Researchers uncover likely creator of Bitcoin

Apr 18, 2014
Bitcoin

The primary author of the celebrated Bitcoin paper, and therefore probable creator of Bitcoin, is most likely Nick Szabo, a blogger and former George Washington University law professor, according to students and researchers at Aston University's Centre for Forensic Linguistics (UK).

Their research also challenges the claim that Dorian S. Nakamoto is the main author of the paper, an assertion made in Newsweek last month that has been strongly denied by Mr Nakamoto.

The study, nicknamed 'Project Bitcoin', was undertaken by a team of 40 final-year forensic linguistics students led by Dr Jack Grieve, Lecturer in Forensic Linguistics at Aston University. It looked at linguistic similarities between the Bitcoin paper and the writing of eleven other individuals that are regularly referred to as possible authors: Dorian S. Nakamoto, Vili Lehdonvirta, Michael Clear, Shinichi Mochizuki, Gavin Andresen, Nick Szabo, Jed McCaleb, Dustin D. Trammel, Hal Finney, Wei Dai, and Neal King, Vladimir Oksman & Charles Bry.

Bitcoin is an internet-based virtual currency which allows users to buy goods and services online. The payment system, introduced in 2009, is supposedly easier and safer than sending money via more traditional means. Using Bitcoin to pay for items also means avoiding credit card, foreign exchange or cash handling fees.

Dr Grieve said: "The number of linguistic similarities between Szabo's writing and the Bitcoin paper is uncanny, none of the other possible authors were anywhere near as good of a match. We are pretty confident that out of the list of people regularly referred to as possibilities, Nick Szabo is the main author of the paper, though we can't rule out the possibility that others contributed.

"Our study adds to the weight of evidence pointing towards Nick Szabo. The case looks pretty clear-cut. Szabo is an expert in law, finance, cryptography and computer science. He created 'bit gold', a precursor to Bitcoin, and was looking for collaborators in 2008. Did Nick Szabo create Bitcoin? We're not sure, but we think he probably wrote the paper so it's certainly worth a closer look."

The results showed that of the eleven Szabo is by far the closest match, with a large number of distinctive linguistic traits appearing in both the Bitcoin paper and Szabo's blogs and other writings. This includes the use of: the phrases "chain of…", "trusted third parties", "for our purposes", "need for…", "still", "of course", "as long as", "such as" and "only" numerous times, contractions, commas before 'and' and 'but', hyphenation, '-ly' adverbs, the pronouns 'we' and 'our' in papers by a single author; fragmented sentences following colons and reflexive (-self) pronouns.

In total hundreds of documents written by the eleven possible authors were considered, including over 40 academic papers written by Szabo which are available on his personal website.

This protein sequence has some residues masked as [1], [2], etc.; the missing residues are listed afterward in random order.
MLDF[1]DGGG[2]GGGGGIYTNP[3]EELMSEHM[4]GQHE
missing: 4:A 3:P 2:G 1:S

The study also questioned why the most-cited textual feature of the Bitcoin paper is the fact that it contains double spaces after full stops. The Bitcoin paper was drafted using Latex, an open source document preparation system. Without the base .tex for the Bitcoin paper, which is not available, researchers are unable to tell if the author double spaces between sentences. However, the study noted that Szabo uses Latex for all his publications.

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grondilu
5 / 5 (1) Apr 18, 2014
The last paragraph says a lot about how silly this study is. LaTeX is a ubiquitous in academics and two spaces after a period is the standard in English typography and IIRC that's how TeX/LaTeX renders it.
nkalanaga
not rated yet Apr 18, 2014
Agreed. I was taught to double-space after periods in high school typing class 40 years ago - on a manual typewriter. It can't be a rare practice even today.
Squirrel
not rated yet Apr 19, 2014
Neither of the two above comments in spite of stating the use of a double-space after a period mark is ubiquitous and "can't be a rare practice" actually make their comments with a single rather than a double spacing.
grondilu
not rated yet Apr 19, 2014
I'm pretty sure I did use two spaces. I guess the message is post-processed by phys.org. PS. Just checked. It is.
britton_beckham
not rated yet Apr 20, 2014
Wow, this is funny.

First of all, there is no post processing on this site to remove double spaces from your sentences, I know because I checked that page source and your double spaces are there. The problem is your understanding of how spaces are rendered in a browser.

Because HTML (a markup language) can contain white space by definition and as part of the structure, the rendering rules of HTML take all contiguous white space and condense it into a single space. For example, I will put 20 space between the next two words: one two. These words still look like there is a single space when rendered in the browser. However, if you go look at the source code, there are 20 spaces.

Secondly, the practice of double spaces after a sentence is way outdated. I'm 32 and I was actually, just like you, taught this technique. But it is no longer taught and hasn't been for a long time. Most people do not use double spaces, and I also have discontinued the antiquated practice.